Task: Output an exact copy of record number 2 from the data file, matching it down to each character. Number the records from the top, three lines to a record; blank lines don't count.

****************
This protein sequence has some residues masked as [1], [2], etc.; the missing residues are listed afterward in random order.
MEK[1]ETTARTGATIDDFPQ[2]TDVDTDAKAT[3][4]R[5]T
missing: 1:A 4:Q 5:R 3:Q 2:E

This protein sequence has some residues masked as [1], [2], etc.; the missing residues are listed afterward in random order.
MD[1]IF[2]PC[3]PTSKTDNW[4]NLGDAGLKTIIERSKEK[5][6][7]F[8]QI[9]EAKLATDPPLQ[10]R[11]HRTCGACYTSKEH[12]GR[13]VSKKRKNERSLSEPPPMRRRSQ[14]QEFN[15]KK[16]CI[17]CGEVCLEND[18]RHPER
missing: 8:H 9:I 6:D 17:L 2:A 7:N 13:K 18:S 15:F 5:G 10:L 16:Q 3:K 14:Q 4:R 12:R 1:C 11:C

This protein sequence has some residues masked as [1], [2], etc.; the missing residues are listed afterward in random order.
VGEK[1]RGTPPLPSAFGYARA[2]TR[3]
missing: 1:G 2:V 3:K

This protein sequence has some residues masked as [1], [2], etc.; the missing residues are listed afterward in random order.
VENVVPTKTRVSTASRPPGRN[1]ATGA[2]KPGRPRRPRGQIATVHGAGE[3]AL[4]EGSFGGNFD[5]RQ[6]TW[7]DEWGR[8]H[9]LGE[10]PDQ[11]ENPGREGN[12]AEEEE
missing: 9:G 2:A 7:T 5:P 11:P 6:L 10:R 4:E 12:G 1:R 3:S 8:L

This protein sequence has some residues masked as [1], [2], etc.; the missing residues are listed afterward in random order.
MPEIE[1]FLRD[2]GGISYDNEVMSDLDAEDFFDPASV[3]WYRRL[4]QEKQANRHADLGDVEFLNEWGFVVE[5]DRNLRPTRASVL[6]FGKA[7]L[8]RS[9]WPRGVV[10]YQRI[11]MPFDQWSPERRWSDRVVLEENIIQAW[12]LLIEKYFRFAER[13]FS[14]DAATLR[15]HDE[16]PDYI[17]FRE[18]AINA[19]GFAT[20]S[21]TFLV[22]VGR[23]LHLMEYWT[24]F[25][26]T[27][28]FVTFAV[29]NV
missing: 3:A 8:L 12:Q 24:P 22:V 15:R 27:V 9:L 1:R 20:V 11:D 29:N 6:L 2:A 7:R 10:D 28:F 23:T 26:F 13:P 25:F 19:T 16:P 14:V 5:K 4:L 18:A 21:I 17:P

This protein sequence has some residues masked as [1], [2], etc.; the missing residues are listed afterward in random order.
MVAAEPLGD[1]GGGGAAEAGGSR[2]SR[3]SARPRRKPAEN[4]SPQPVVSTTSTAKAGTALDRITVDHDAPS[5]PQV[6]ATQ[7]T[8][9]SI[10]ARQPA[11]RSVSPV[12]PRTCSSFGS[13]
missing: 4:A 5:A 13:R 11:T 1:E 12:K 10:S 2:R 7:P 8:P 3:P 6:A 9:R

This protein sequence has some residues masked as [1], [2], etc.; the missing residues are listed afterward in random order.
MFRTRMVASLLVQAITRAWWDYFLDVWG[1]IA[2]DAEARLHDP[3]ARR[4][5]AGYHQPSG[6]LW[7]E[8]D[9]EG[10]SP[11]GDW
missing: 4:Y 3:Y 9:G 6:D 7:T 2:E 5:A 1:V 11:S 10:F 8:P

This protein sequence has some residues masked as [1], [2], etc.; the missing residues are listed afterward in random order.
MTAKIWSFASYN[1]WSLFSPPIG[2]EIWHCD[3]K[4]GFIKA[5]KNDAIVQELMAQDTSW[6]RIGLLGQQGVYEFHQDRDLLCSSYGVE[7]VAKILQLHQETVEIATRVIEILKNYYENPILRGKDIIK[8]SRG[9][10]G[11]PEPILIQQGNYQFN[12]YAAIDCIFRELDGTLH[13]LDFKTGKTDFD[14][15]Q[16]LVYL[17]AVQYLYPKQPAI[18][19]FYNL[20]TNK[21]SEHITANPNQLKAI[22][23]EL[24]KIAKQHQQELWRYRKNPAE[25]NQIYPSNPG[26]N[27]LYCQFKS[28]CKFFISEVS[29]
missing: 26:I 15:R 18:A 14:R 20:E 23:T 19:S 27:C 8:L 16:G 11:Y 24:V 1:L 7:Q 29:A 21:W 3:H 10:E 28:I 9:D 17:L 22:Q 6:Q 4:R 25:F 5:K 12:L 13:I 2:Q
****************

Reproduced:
This protein sequence has some residues masked as [1], [2], etc.; the missing residues are listed afterward in random order.
MD[1]IF[2]PC[3]PTSKTDNW[4]NLGDAGLKTIIERSKEK[5][6][7]F[8]QI[9]EAKLATDPPLQ[10]R[11]HRTCGACYTSKEH[12]GR[13]VSKKRKNERSLSEPPPMRRRSQ[14]QEFN[15]KK[16]CI[17]CGEVCLEND[18]RHPER
missing: 8:H 9:I 6:D 17:L 2:A 7:N 13:K 18:S 15:F 5:G 10:L 16:Q 3:K 14:Q 4:R 12:R 1:C 11:C